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Issue 3  part 1: "Graphics & Mathematics" 
This program is available on "ZIPi'T'ape", which holds the files for both parts of the article. 
In Part One (published in last month's
Your Spectrum), the perspective was
demonstrated using the 'plane plotting'
routine. This time, the spherical coordinates are chosen to generate a
variety of symmetrical 3D objects and
also to provide relatively simple transformations (scaling, rotation and
translation). The routines are used in the
main part of the program (listed in Part
One) and the coordinates system is
depicted in Figure 2. Object generation starts at line 90 with the set of INPUT statements defining object parameters chosen by the observer. The parameters asked for in the program will produce data for the generation of:  the number of vertical sections, sb  the number of sides in each section, sa  the starting longitude; that is, the longitude bf the first vertical section, b0  the starting latitude; that is, the latitude of the origin of the DRAW vector representing the first side of the polygon, a0. This can be seen in Figure 3. sb = 3 sa = 4 b0 = 0 a0 = 45° Figure 3 will generate three vertical sections  at 0°, 120° and 240°  each section being represented by a wire frame figure of a square orientated so that it has two horizontal and two vertical sides. If you were to make a0 equal to 0°, you would produce squares with sides at 45° to the horizontal (see Figure 4). The object size will obviously be determined by R (line 100) and the apparent size using perspective will also depend on the object distance from 
Continuing on his quest to make perspective a reality on the Spectrum, Damir Skrgatic tackles the subject of symmetrical figures generated through the application of spherical coordinates.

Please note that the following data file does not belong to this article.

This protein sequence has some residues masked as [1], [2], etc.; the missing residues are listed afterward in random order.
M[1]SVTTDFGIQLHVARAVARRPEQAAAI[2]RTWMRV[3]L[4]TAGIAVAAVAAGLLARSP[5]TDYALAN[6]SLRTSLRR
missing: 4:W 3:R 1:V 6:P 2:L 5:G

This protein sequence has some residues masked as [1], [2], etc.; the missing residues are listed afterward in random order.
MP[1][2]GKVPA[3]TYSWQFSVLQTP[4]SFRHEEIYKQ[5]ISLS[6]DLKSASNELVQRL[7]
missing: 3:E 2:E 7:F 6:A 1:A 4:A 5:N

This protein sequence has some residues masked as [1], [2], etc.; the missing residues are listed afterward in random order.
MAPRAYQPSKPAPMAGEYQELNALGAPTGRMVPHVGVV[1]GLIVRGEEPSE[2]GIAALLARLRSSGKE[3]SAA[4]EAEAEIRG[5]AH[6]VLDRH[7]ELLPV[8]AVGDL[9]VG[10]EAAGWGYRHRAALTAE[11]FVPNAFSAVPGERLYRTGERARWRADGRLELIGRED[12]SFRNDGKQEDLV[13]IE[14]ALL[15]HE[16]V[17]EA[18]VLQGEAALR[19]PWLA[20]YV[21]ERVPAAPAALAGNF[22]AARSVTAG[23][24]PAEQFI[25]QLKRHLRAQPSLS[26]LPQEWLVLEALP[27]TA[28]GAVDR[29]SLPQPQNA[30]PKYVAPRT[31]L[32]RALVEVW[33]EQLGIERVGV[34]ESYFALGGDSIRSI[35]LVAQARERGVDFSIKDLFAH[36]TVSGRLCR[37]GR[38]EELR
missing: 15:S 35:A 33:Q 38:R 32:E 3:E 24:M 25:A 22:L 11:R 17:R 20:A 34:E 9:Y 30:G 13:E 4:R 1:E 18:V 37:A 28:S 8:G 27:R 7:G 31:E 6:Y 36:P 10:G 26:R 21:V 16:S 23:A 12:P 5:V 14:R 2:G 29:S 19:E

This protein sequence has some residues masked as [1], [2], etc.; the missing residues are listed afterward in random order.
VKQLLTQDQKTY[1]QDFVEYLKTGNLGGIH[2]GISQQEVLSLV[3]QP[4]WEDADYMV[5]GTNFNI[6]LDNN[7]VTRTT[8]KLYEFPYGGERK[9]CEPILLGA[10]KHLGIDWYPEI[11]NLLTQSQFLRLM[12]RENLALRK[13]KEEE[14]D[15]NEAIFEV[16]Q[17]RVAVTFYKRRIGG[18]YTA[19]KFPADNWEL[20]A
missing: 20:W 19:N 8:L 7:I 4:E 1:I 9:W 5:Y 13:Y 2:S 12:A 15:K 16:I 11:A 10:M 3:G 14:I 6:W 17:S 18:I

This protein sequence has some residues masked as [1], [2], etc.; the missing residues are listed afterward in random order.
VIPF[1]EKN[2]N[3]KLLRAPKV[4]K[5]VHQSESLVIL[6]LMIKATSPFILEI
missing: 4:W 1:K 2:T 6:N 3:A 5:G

the observer, z0 (line 90). Varying the
value of z0 is equivalent to 'zooming'
with a camera  translation along
depth. The x and y translation is achieved
by varying x0 and y0 respectively (the
centre of the screen is x0=0 and y0=0). So now, with reference to the 3D Plotting program published in the first part of this article (see last issue), here follows a detailed breakdown of the 
lines which deal specifically with
spherical coordinates. Lines 170 and 180 convert chosen numbers, sb and sa, into angular increments in degrees, db and da, used by the FORNEXT loops in lines 190 and 200. Lines 210 to 270 convert spherical coordinates R, a and b into rectangular coordinates x, y and z (and their increments: dx, dy and dz), so that the object 

can be plotted in perspective in a similar manner to the plane drawing routines demonstrated in Part One. Lines 220 to 240 are standard equations converting spherical coordinates into rectangular coordinates and can be derived from Figure 2 using trigonometry. (Note that all angles under SIN and COS have been converted to radians = PI/180 * angle in degrees.) Lines 250 to 270 compute cartesian increments (vectors) dx, dy and dz, corresponding to the latitude increment, da. (This is a good example of a very cumbersome number crunching exercise which a home computer can do easily, although not as fast as CAD dedicated machines.) Note that all results are still in millimetres. Lines 280 to 360 provide clipping outside the viewing pyramid and the 
FURTHER PARAMETER EXAMPLES FOR THE 3D PLOTTING PROGRAM^{*}



limits used correspond to d = 500mm
and the Spectrum screen window size as
measured on a 12inch TV (see Part